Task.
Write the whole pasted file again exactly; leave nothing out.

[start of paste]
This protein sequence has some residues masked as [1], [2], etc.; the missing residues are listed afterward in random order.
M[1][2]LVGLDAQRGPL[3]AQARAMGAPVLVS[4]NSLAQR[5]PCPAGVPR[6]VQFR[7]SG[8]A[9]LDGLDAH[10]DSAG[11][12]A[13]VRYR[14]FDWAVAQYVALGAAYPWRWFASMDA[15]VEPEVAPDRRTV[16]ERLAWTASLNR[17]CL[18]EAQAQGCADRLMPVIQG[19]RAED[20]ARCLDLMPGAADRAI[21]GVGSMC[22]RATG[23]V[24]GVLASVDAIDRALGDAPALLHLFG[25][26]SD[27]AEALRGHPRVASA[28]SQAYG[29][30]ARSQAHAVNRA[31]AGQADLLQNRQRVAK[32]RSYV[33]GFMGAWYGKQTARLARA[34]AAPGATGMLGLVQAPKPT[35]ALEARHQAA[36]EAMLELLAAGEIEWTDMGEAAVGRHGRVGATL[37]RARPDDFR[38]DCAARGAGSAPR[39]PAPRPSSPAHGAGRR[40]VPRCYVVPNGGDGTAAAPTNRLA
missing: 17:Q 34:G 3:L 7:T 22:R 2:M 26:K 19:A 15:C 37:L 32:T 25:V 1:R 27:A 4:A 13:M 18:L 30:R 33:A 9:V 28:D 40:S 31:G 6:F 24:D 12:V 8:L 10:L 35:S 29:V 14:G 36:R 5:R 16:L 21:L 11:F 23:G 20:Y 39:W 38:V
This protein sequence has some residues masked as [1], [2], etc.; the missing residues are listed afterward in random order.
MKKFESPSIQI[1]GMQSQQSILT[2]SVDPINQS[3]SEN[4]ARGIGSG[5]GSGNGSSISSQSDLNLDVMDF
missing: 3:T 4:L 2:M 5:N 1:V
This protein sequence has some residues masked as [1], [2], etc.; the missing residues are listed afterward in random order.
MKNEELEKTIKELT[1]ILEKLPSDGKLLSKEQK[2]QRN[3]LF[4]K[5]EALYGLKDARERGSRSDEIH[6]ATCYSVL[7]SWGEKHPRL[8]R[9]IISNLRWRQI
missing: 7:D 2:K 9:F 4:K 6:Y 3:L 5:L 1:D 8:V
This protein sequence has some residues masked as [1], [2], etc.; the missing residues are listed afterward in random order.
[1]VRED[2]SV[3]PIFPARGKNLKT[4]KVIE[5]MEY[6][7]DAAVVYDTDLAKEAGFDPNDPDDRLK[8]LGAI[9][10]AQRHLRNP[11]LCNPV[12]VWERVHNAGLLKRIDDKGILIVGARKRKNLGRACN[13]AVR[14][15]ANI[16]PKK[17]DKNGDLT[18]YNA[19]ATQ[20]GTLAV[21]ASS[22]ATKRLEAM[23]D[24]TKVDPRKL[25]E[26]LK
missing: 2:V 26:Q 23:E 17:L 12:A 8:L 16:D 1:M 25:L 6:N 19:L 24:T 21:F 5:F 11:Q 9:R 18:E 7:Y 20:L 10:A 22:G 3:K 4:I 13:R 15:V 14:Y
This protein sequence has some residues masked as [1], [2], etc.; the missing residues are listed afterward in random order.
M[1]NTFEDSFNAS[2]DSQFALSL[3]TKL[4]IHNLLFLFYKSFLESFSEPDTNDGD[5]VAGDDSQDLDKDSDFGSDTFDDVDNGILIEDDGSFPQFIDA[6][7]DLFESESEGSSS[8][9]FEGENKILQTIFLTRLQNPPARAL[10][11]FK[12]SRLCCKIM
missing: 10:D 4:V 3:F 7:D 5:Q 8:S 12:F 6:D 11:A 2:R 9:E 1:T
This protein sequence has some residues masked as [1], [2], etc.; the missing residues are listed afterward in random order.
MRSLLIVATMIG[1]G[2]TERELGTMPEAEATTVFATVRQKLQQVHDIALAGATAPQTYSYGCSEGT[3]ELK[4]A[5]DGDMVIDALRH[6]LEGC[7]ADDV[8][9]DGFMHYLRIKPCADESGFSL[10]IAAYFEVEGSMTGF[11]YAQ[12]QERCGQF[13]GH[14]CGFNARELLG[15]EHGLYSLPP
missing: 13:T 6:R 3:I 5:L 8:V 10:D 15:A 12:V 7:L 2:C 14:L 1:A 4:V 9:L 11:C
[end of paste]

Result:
This protein sequence has some residues masked as [1], [2], etc.; the missing residues are listed afterward in random order.
M[1][2]LVGLDAQRGPL[3]AQARAMGAPVLVS[4]NSLAQR[5]PCPAGVPR[6]VQFR[7]SG[8]A[9]LDGLDAH[10]DSAG[11][12]A[13]VRYR[14]FDWAVAQYVALGAAYPWRWFASMDA[15]VEPEVAPDRRTV[16]ERLAWTASLNR[17]CL[18]EAQAQGCADRLMPVIQG[19]RAED[20]ARCLDLMPGAADRAI[21]GVGSMC[22]RATG[23]V[24]GVLASVDAIDRALGDAPALLHLFG[25][26]SD[27]AEALRGHPRVASA[28]SQAYG[29][30]ARSQAHAVNRA[31]AGQADLLQNRQRVAK[32]RSYV[33]GFMGAWYGKQTARLARA[34]AAPGATGMLGLVQAPKPT[35]ALEARHQAA[36]EAMLELLAAGEIEWTDMGEAAVGRHGRVGATL[37]RARPDDFR[38]DCAARGAGSAPR[39]PAPRPSSPAHGAGRR[40]VPRCYVVPNGGDGTAAAPTNRLA
missing: 17:Q 34:G 3:L 7:T 22:R 2:M 26:K 19:A 15:C 37:L 32:T 25:V 1:R 27:A 4:A 13:M 18:L 30:R 33:A 9:V 28:D 40:S 31:G 6:F 24:D 12:V 8:L 10:L 35:S 29:V 14:G 36:R 5:R 16:L 21:L 11:F 23:G 20:Y 39:W 38:V
This protein sequence has some residues masked as [1], [2], etc.; the missing residues are listed afterward in random order.
MKKFESPSIQI[1]GMQSQQSILT[2]SVDPINQS[3]SEN[4]ARGIGSG[5]GSGNGSSISSQSDLNLDVMDF
missing: 3:T 4:L 2:M 5:N 1:V
This protein sequence has some residues masked as [1], [2], etc.; the missing residues are listed afterward in random order.
MKNEELEKTIKELT[1]ILEKLPSDGKLLSKEQK[2]QRN[3]LF[4]K[5]EALYGLKDARERGSRSDEIH[6]ATCYSVL[7]SWGEKHPRL[8]R[9]IISNLRWRQI
missing: 7:D 2:K 9:F 4:K 6:Y 3:L 5:L 1:D 8:V
This protein sequence has some residues masked as [1], [2], etc.; the missing residues are listed afterward in random order.
[1]VRED[2]SV[3]PIFPARGKNLKT[4]KVIE[5]MEY[6][7]DAAVVYDTDLAKEAGFDPNDPDDRLK[8]LGAI[9][10]AQRHLRNP[11]LCNPV[12]VWERVHNAGLLKRIDDKGILIVGARKRKNLGRACN[13]AVR[14][15]ANI[16]PKK[17]DKNGDLT[18]YNA[19]ATQ[20]GTLAV[21]ASS[22]ATKRLEAM[23]D[24]TKVDPRKL[25]E[26]LK
missing: 2:V 26:Q 23:E 17:L 12:A 8:L 16:D 1:M 25:L 6:N 19:L 24:T 21:F 5:F 11:Q 9:R 18:E 7:Y 20:L 10:A 22:G 3:K 4:I 13:R 15:V 14:Y
This protein sequence has some residues masked as [1], [2], etc.; the missing residues are listed afterward in random order.
M[1]NTFEDSFNAS[2]DSQFALSL[3]TKL[4]IHNLLFLFYKSFLESFSEPDTNDGD[5]VAGDDSQDLDKDSDFGSDTFDDVDNGILIEDDGSFPQFIDA[6][7]DLFESESEGSSS[8][9]FEGENKILQTIFLTRLQNPPARAL[10][11]FK[12]SRLCCKIM
missing: 10:D 4:V 3:F 7:D 5:Q 8:S 12:F 6:D 11:A 2:R 9:E 1:T
This protein sequence has some residues masked as [1], [2], etc.; the missing residues are listed afterward in random order.
MRSLLIVATMIG[1]G[2]TERELGTMPEAEATTVFATVRQKLQQVHDIALAGATAPQTYSYGCSEGT[3]ELK[4]A[5]DGDMVIDALRH[6]LEGC[7]ADDV[8][9]DGFMHYLRIKPCADESGFSL[10]IAAYFEVEGSMTGF[11]YAQ[12]QERCGQF[13]GH[14]CGFNARELLG[15]EHGLYSLPP
missing: 13:T 6:R 3:I 5:L 8:V 10:D 15:A 12:V 7:L 2:C 14:L 1:A 4:V 9:L 11:C